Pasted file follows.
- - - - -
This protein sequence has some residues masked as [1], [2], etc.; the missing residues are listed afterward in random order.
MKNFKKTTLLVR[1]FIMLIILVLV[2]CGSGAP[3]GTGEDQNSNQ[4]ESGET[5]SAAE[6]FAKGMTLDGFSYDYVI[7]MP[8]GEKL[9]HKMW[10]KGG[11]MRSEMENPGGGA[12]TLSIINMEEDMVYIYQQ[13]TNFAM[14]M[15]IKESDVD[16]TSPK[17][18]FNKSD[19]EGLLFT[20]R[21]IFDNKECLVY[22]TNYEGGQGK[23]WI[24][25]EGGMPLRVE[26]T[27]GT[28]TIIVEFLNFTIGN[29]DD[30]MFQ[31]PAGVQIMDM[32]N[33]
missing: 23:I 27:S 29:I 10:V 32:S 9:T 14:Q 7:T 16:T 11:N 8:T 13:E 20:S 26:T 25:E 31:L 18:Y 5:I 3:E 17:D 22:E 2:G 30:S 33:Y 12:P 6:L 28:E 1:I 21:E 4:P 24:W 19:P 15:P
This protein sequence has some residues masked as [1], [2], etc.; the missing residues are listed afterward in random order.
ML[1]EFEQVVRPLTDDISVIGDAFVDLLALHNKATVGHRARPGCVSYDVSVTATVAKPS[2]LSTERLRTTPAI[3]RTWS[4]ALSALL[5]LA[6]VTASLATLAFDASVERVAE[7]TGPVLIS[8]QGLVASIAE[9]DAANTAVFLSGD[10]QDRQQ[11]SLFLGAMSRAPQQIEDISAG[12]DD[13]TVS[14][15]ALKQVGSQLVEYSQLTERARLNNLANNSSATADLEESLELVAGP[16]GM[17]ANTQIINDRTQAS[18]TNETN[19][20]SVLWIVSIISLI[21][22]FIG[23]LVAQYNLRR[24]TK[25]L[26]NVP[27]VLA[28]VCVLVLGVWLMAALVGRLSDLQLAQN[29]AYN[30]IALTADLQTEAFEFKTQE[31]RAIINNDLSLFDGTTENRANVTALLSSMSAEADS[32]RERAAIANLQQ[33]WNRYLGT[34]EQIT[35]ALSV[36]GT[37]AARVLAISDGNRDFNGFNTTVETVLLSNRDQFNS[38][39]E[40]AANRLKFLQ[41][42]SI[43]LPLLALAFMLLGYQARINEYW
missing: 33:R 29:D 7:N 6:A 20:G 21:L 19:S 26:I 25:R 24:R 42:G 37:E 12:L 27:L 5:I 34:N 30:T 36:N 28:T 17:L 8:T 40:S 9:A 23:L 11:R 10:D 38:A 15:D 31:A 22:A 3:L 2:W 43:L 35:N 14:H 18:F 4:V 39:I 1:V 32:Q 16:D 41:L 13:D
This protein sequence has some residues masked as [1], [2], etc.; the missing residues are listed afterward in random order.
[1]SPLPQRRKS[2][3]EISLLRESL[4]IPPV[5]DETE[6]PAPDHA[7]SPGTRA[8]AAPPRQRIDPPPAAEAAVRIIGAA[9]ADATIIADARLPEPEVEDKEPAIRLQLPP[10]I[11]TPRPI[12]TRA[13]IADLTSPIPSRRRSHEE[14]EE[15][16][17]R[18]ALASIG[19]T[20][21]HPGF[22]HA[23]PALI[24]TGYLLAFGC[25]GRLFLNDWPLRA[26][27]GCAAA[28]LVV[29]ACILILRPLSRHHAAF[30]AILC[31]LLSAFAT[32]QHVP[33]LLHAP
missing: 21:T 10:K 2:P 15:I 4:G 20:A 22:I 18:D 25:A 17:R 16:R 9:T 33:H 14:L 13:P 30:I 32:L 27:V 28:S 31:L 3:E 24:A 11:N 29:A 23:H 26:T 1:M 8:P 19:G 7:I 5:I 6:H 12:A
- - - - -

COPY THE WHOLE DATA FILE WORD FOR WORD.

This protein sequence has some residues masked as [1], [2], etc.; the missing residues are listed afterward in random order.
MKNFKKTTLLVR[1]FIMLIILVLV[2]CGSGAP[3]GTGEDQNSNQ[4]ESGET[5]SAAE[6]FAKGMTLDGFSYDYVI[7]MP[8]GEKL[9]HKMW[10]KGG[11]MRSEMENPGGGA[12]TLSIINMEEDMVYIYQQ[13]TNFAM[14]M[15]IKESDVD[16]TSPK[17][18]FNKSD[19]EGLLFT[20]R[21]IFDNKECLVY[22]TNYEGGQGK[23]WI[24][25]EGGMPLRVE[26]T[27]GT[28]TIIVEFLNFTIGN[29]DD[30]MFQ[31]PAGVQIMDM[32]N[33]
missing: 23:I 27:S 29:I 10:V 32:S 9:T 14:Q 7:T 16:T 11:N 8:T 13:E 20:S 26:T 25:E 31:L 18:Y 5:I 3:E 17:D 22:E 2:G 30:S 33:Y 12:P 6:L 28:E 1:I 21:E 4:P 24:W 19:P 15:P
This protein sequence has some residues masked as [1], [2], etc.; the missing residues are listed afterward in random order.
ML[1]EFEQVVRPLTDDISVIGDAFVDLLALHNKATVGHRARPGCVSYDVSVTATVAKPS[2]LSTERLRTTPAI[3]RTWS[4]ALSALL[5]LA[6]VTASLATLAFDASVERVAE[7]TGPVLIS[8]QGLVASIAE[9]DAANTAVFLSGD[10]QDRQQ[11]SLFLGAMSRAPQQIEDISAG[12]DD[13]TVS[14][15]ALKQVGSQLVEYSQLTERARLNNLANNSSATADLEESLELVAGP[16]GM[17]ANTQIINDRTQAS[18]TNETN[19][20]SVLWIVSIISLI[21][22]FIG[23]LVAQYNLRR[24]TK[25]L[26]NVP[27]VLA[28]VCVLVLGVWLMAALVGRLSDLQLAQN[29]AYN[30]IALTADLQTEAFEFKTQE[31]RAIINNDLSLFDGTTENRANVTALLSSMSAEADS[32]RERAAIANLQQ[33]WNRYLGT[34]EQIT[35]ALSV[36]GT[37]AARVLAISDGNRDFNGFNTTVETVLLSNRDQFNS[38][39]E[40]AANRLKFLQ[41][42]SI[43]LPLLALAFMLLGYQARINEYW
missing: 33:R 29:D 7:N 6:A 20:G 21:L 19:S 26:I 25:R 24:R 42:G 37:E 12:L 27:L 5:I 34:N 30:T 36:N 28:T 17:L 8:T 40:S 9:A 23:L 11:R 10:D 38:A 15:D 31:A 22:A 3:L 2:W 43:L 35:N 14:H 18:F 4:V 39:I 1:V 32:Q 16:D 41:L 13:D
This protein sequence has some residues masked as [1], [2], etc.; the missing residues are listed afterward in random order.
[1]SPLPQRRKS[2][3]EISLLRESL[4]IPPV[5]DETE[6]PAPDHA[7]SPGTRA[8]AAPPRQRIDPPPAAEAAVRIIGAA[9]ADATIIADARLPEPEVEDKEPAIRLQLPP[10]I[11]TPRPI[12]TRA[13]IADLTSPIPSRRRSHEE[14]EE[15][16][17]R[18]ALASIG[19]T[20][21]HPGF[22]HA[23]PALI[24]TGYLLAFGC[25]GRLFLNDWPLRA[26][27]GCAAA[28]LVV[29]ACILILRPLSRHHAAF[30]AILC[31]LLSAFAT[32]QHVP[33]LLHAP
missing: 21:T 10:K 2:P 15:I 4:G 20:A 22:I 18:D 25:A 17:R 16:R 9:T 33:H 14:L 13:P 30:I 32:L 27:V 28:S 31:L 3:E 24:A 11:N 29:A 23:H 26:T 1:M 8:P 19:G 7:I 5:I 6:H 12:A